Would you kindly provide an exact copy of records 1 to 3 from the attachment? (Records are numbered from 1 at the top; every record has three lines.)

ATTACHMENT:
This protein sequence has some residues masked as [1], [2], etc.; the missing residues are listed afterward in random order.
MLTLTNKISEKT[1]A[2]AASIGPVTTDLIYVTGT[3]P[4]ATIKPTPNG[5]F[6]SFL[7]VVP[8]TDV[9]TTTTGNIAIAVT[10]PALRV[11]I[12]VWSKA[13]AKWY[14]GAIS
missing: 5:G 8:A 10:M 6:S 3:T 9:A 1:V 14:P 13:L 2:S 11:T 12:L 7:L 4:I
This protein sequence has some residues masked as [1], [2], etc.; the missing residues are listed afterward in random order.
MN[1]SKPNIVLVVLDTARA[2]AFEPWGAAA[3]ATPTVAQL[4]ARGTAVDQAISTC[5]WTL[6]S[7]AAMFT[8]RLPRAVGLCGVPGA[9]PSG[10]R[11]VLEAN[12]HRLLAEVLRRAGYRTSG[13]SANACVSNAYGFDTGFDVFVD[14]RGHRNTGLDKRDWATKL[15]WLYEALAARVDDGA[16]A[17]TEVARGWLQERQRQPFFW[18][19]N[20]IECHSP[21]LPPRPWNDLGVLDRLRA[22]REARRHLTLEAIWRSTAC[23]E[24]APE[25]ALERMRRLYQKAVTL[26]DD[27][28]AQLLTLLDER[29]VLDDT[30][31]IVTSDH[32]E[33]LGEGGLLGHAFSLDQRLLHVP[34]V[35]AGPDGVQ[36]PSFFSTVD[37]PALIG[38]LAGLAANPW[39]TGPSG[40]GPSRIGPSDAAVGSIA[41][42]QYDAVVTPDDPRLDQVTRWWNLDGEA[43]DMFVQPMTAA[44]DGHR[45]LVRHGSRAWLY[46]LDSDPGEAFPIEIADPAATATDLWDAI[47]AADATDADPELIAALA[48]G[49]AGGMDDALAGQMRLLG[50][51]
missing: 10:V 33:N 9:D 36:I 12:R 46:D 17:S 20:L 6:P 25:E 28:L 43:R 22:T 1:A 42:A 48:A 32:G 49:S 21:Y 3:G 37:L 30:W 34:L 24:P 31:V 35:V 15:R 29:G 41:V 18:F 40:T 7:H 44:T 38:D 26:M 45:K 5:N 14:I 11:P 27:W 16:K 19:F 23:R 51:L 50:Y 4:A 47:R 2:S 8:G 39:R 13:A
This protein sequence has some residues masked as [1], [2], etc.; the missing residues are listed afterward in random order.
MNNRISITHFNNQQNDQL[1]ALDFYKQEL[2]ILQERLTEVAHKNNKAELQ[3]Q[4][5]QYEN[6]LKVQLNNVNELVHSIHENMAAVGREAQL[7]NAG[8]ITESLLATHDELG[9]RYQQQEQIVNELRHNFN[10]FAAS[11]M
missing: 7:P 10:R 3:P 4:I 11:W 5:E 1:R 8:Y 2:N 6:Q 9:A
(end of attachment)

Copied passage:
This protein sequence has some residues masked as [1], [2], etc.; the missing residues are listed afterward in random order.
MLTLTNKISEKT[1]A[2]AASIGPVTTDLIYVTGT[3]P[4]ATIKPTPNG[5]F[6]SFL[7]VVP[8]TDV[9]TTTTGNIAIAVT[10]PALRV[11]I[12]VWSKA[13]AKWY[14]GAIS
missing: 5:G 8:A 10:M 6:S 3:T 9:A 1:V 14:P 13:L 2:S 11:T 12:L 7:L 4:I
This protein sequence has some residues masked as [1], [2], etc.; the missing residues are listed afterward in random order.
MN[1]SKPNIVLVVLDTARA[2]AFEPWGAAA[3]ATPTVAQL[4]ARGTAVDQAISTC[5]WTL[6]S[7]AAMFT[8]RLPRAVGLCGVPGA[9]PSG[10]R[11]VLEAN[12]HRLLAEVLRRAGYRTSG[13]SANACVSNAYGFDTGFDVFVD[14]RGHRNTGLDKRDWATKL[15]WLYEALAARVDDGA[16]A[17]TEVARGWLQERQRQPFFW[18][19]N[20]IECHSP[21]LPPRPWNDLGVLDRLRA[22]REARRHLTLEAIWRSTAC[23]E[24]APE[25]ALERMRRLYQKAVTL[26]DD[27][28]AQLLTLLDER[29]VLDDT[30][31]IVTSDH[32]E[33]LGEGGLLGHAFSLDQRLLHVP[34]V[35]AGPDGVQ[36]PSFFSTVD[37]PALIG[38]LAGLAANPW[39]TGPSG[40]GPSRIGPSDAAVGSIA[41][42]QYDAVVTPDDPRLDQVTRWWNLDGEA[43]DMFVQPMTAA[44]DGHR[45]LVRHGSRAWLY[46]LDSDPGEAFPIEIADPAATATDLWDAI[47]AADATDADPELIAALA[48]G[49]AGGMDDALAGQMRLLG[50][51]
missing: 10:V 33:N 9:D 36:I 12:R 46:D 17:S 20:L 6:P 25:E 28:L 43:R 22:T 1:A 42:A 48:A 32:G 49:S 21:Y 3:G 37:L 30:W 34:L 24:P 31:V 35:V 15:R 29:G 41:V 18:F 40:T 7:H 44:T 38:D 26:M 45:K 5:N 14:I 11:P 27:W 16:K 19:F 23:R 51:L 50:Y 4:A 47:R 2:S 8:G 39:R 13:A
This protein sequence has some residues masked as [1], [2], etc.; the missing residues are listed afterward in random order.
MNNRISITHFNNQQNDQL[1]ALDFYKQEL[2]ILQERLTEVAHKNNKAELQ[3]Q[4][5]QYEN[6]LKVQLNNVNELVHSIHENMAAVGREAQL[7]NAG[8]ITESLLATHDELG[9]RYQQQEQIVNELRHNFN[10]FAAS[11]M
missing: 7:P 10:R 3:P 4:I 11:W 5:E 1:R 8:Y 2:N 6:Q 9:A